It’s all over. Well, almost: Now it’s up to Denver City Council members to vote on new council district boundaries during their March 29 meeting. The leading contender is Map D, which lawmakers approved 11-2 during their regular meeting this week.
Monday’s council meeting will include a required public hearing that will almost certainly feature concerns many residents brought up during the redistricting process over splitting up neighborhoods and ensuring so-called communities of interest — areas sharing cultural, historical or economic interests — are kept intact.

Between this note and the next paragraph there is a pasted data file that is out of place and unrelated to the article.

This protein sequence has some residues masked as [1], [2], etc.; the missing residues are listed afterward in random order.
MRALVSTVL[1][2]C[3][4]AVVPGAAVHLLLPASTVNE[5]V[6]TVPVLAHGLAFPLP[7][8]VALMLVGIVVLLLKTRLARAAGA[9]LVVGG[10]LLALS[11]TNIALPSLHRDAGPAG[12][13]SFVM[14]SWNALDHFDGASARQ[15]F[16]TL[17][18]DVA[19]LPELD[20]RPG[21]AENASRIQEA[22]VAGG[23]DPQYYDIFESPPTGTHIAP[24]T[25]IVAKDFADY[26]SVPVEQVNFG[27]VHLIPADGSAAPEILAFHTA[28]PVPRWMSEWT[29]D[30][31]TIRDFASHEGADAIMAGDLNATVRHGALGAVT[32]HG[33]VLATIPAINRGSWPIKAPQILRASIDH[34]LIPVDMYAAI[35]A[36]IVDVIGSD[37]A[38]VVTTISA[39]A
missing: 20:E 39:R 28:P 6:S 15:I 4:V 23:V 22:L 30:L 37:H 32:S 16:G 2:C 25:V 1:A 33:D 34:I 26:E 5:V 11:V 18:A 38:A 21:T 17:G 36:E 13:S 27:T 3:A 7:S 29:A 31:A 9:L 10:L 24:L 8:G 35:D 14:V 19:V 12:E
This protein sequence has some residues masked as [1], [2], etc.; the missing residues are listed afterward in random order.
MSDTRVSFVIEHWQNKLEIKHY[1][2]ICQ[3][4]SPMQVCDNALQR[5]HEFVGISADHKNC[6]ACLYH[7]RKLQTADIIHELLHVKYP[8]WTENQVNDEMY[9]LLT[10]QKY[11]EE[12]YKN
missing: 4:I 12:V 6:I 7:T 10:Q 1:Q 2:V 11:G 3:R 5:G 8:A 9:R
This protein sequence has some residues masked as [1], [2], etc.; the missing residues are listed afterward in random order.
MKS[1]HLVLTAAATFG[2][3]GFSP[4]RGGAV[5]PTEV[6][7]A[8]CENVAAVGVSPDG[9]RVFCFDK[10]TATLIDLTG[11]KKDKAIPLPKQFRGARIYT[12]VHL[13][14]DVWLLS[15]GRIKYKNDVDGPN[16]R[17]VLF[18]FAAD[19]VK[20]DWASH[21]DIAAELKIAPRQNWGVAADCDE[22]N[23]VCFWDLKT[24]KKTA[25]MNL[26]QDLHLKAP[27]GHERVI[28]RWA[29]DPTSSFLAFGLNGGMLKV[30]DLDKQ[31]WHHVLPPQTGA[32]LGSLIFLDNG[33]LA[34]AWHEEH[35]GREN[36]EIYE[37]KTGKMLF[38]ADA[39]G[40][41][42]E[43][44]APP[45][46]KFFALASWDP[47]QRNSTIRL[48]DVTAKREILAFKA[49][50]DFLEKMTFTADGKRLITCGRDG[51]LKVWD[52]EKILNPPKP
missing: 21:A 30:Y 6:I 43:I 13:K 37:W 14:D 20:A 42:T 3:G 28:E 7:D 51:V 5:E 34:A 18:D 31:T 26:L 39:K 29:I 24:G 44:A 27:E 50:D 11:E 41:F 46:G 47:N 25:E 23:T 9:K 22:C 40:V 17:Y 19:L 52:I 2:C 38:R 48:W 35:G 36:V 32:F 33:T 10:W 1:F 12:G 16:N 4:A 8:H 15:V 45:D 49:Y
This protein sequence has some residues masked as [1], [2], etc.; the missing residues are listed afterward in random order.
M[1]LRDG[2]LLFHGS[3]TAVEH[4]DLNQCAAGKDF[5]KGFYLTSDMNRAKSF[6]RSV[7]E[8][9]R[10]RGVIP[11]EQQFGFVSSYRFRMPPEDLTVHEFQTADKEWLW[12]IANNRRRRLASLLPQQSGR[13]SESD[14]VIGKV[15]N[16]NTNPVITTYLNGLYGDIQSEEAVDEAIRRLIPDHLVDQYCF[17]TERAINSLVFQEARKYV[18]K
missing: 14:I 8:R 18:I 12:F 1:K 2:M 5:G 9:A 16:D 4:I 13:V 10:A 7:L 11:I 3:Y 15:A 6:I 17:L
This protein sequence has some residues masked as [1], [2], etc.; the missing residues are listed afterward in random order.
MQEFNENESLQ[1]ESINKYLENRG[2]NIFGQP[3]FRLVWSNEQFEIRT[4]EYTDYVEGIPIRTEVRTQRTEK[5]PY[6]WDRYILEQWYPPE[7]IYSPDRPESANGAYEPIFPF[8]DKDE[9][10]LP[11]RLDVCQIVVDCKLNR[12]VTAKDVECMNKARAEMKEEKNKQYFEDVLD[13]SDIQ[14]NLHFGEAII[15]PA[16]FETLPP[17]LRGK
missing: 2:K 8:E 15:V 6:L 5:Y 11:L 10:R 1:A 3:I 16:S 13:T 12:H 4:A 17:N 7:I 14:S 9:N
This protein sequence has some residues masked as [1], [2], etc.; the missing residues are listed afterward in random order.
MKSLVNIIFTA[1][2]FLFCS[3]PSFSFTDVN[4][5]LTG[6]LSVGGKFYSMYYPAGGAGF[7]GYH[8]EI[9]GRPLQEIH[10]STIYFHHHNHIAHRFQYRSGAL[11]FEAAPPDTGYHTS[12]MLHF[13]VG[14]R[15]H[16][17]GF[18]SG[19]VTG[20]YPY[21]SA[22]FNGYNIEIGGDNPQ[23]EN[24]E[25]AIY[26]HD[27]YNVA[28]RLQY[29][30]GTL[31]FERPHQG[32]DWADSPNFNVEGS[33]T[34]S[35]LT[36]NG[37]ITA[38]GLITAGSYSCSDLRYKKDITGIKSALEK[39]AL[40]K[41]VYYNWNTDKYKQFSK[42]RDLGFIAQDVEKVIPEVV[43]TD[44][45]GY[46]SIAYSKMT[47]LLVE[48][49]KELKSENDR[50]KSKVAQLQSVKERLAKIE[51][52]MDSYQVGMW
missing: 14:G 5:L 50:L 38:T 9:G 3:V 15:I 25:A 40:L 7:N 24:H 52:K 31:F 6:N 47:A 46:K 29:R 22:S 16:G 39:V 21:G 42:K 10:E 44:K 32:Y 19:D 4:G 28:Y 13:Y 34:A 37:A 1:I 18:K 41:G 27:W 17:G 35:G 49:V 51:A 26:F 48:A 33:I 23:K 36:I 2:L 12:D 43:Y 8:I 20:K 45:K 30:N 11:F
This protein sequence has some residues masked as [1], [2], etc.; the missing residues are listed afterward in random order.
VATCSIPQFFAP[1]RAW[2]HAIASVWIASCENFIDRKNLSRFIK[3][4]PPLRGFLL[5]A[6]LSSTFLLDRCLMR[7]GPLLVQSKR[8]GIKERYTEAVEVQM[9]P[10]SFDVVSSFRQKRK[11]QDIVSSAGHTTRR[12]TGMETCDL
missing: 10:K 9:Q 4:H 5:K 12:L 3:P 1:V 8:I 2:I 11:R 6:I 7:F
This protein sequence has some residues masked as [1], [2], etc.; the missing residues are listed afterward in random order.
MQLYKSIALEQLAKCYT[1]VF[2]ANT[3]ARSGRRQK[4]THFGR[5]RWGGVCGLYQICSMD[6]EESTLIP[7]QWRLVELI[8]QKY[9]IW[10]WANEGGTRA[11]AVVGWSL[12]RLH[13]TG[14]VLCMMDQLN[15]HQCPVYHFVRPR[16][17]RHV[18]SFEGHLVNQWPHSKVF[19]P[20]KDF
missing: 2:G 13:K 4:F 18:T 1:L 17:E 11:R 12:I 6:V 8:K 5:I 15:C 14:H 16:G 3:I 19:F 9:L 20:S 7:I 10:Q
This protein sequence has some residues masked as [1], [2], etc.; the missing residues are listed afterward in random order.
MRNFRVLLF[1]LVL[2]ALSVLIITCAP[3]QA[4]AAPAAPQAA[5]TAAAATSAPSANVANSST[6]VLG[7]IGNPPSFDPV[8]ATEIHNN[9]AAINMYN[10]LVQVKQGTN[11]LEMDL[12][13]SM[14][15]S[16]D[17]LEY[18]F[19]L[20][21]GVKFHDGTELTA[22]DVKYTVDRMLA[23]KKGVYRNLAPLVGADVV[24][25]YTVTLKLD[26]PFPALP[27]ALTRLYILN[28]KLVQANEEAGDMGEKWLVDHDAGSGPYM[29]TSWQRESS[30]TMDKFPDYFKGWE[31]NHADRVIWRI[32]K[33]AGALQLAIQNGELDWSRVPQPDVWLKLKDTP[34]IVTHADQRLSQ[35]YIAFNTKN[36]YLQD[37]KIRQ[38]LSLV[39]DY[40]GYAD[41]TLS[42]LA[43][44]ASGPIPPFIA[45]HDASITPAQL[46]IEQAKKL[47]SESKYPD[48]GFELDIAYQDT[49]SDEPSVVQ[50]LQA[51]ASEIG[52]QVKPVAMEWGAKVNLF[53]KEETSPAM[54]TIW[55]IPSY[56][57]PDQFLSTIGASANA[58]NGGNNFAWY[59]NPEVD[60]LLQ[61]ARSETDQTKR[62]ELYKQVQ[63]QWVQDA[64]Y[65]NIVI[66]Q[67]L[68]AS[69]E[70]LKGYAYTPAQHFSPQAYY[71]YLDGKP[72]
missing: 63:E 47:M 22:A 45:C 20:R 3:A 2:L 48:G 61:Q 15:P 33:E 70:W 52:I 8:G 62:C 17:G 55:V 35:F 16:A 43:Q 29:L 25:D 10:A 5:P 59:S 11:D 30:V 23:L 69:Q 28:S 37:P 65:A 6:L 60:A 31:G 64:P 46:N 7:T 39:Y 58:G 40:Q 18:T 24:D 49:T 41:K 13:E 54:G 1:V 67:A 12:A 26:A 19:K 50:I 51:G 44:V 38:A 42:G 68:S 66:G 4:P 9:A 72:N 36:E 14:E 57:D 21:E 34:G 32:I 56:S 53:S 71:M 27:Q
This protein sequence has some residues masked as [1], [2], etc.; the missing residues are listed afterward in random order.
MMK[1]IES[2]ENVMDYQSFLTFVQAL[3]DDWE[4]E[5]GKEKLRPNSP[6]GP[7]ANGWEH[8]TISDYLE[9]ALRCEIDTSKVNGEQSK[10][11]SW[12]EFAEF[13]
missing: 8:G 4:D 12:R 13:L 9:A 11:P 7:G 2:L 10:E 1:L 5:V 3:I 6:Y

Councilmembers Candi CdeBaca and Jamie Torres voted against Map D during this week’s meeting. CdeBaca instead advocated for a map she drew, which she filed directly to council in order to have it on the record, knowing it was going to fail (it was voted down 1-12). She said her map did not gerrymander the city’s districts and attempted to keep a majority-minority in the district she represents, which includes Five Points, Globeville and downtown.
Slide to compare the two maps:
Councilmember Amanda Sandoval, who led redistricting, pointed out repeatedly that the process faced a tight time window due to the delayed release of U.S. Census data and voters deciding to move municipal elections up a month.
If you have something to say about the new map, sign up to speak during the public hearing, not the general public comment session that starts at 5 p.m. Since it’s a required public hearing, everyone who signs up will get up to three minutes to speak to lawmakers.